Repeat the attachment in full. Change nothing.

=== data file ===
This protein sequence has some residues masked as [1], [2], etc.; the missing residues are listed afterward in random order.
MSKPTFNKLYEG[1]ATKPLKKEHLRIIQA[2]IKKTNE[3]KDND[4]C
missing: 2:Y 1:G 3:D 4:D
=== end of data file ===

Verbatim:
This protein sequence has some residues masked as [1], [2], etc.; the missing residues are listed afterward in random order.
MSKPTFNKLYEG[1]ATKPLKKEHLRIIQA[2]IKKTNE[3]KDND[4]C
missing: 2:Y 1:G 3:D 4:D